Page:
In the comments of my last post, TMD claims that there is no pressure on active LDS couples to have children.
I respectfully disagree.
I have some quotes from current LDS leaders (not mentioning non faith promoting polygamist quotes from the nineteenth century).
Both quotes are taken from an interview with Mike Wallace.
“Parents have no greater responsibility in this world than the bringing up of their children in the right way, and they will have no greater satisfaction as the years pass than to see those children grow in integrity and honesty and make something of their lives. â€¦â€
â€œWe donâ€™t dictate family size. That is left to the father and the mother, the husband and wife. And we expect them to make of this the most serious business of their lives, the rearing of the family. â€¦â€
(Please note, he doesn’t say up to the husband and wife first, he mentions father and mother first).
Here is another quote from Spencer W. Kimball:
“Young women should plan and prepare for marriage and the bearing and rearing of children. It is your divine right and the avenue to the greatest and most supreme happiness.”
Spencer W. Kimball, â€œPrivileges and Responsibilities of Sisters,â€ New Era, Jan
From Apostle James Faust, Oct. 2005 Thousand threads of Love
“The Lord has directed, â€œBring up your children in light and truth.â€ To me, there is no more important human effort. Being a father or a mother is not only a great challenge; it is a divine calling. It is an effort requiring consecration. President David O. McKay
So, if those quotes from prophets and apostles can’t be seen as implying that LDS leaders take parenting very seriously (and the call to be a parent very seriously), there are other cultural references.
Take the 70s musical “Saturday’s Warrior” the naysayers in “Zero Population” don’t understand why the family keeps having children – waiting for the last child who looks down on her family from the pre-existence.
Not that the recent pbs documentary “The Mormons” should be the last word, but it was clear to me in the family segment that families are seen as a cornerstone of the contemporary LDS faith. No families were portrayed as a couple with no children. The last segments spoke about families “being righteous” to be together in the hereafter. Because the endowments would be done so that a family can be together eternally.
I could go on but will wait for responses.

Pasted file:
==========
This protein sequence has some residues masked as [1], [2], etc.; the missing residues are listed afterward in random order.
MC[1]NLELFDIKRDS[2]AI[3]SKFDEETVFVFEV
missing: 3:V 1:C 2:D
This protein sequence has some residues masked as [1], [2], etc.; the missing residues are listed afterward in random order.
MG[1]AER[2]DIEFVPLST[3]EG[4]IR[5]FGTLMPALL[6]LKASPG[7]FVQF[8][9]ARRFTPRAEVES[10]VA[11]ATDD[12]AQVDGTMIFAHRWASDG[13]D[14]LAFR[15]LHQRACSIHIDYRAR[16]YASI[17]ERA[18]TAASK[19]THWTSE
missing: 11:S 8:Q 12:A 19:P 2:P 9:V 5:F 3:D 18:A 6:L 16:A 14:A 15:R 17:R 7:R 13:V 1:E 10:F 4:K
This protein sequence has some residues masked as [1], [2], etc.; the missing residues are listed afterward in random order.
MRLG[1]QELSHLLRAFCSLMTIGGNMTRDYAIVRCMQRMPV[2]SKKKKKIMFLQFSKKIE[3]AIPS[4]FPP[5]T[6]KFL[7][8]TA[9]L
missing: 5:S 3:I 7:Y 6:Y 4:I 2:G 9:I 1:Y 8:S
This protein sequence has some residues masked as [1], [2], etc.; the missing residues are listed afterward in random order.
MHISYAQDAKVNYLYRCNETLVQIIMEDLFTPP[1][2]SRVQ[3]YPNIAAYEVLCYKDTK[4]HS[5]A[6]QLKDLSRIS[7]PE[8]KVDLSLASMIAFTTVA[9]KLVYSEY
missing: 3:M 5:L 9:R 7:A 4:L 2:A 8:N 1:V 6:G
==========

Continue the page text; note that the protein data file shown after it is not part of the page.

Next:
But in addition, I submit this question for all current or former mormons.
Do you really know active LDS child-bearing age couples who do not have kids and are not public about their infertility?
And by active, I mean temple going or at least non coffee drinking, no alcohol drinking, little to no gambling active. Sacrament meeting 51 weeks out of the year active.
I’m not talking about couples who have been temple married for six months. I’m not talking about couples who had been previously married with children from prior marriages and have decided not to have kids with their current partner.
I’m talking about couples that are in their mid thirties and who have been married for over five years.
I don’t remember a single couple like that. I’m sure they exist. I just think they are the exception rather than the rule.
I can’t imagine, in my parents’ ward, the husband making it to high priest without kids. I don’t remember a single woman ever getting up to bear her testimony that God had revealed to her that she needed to focus on her career instead of children. Or a man stating that he was comfortable not being a father. That having children was just “not right for them”.
Because I do remember people openly discussing their infertility woes during testimony meeting. I do remember that if there were couples who were not able to conceive, somehow the word got out. Maybe they told their visiting teacher or home teacher who told someone else. It’s sad, really, because that decision should be personal. I’m not sure I feel everyone is capable of being a parent or should be a parent.
While it may be true that there are many members who don’t feel like their decision to remain LDS and childless is in conflict, I think the majority of LDS felt like they were called to be parents. There is pressure (and even official pressure) to be a parent, or to try and be a parent.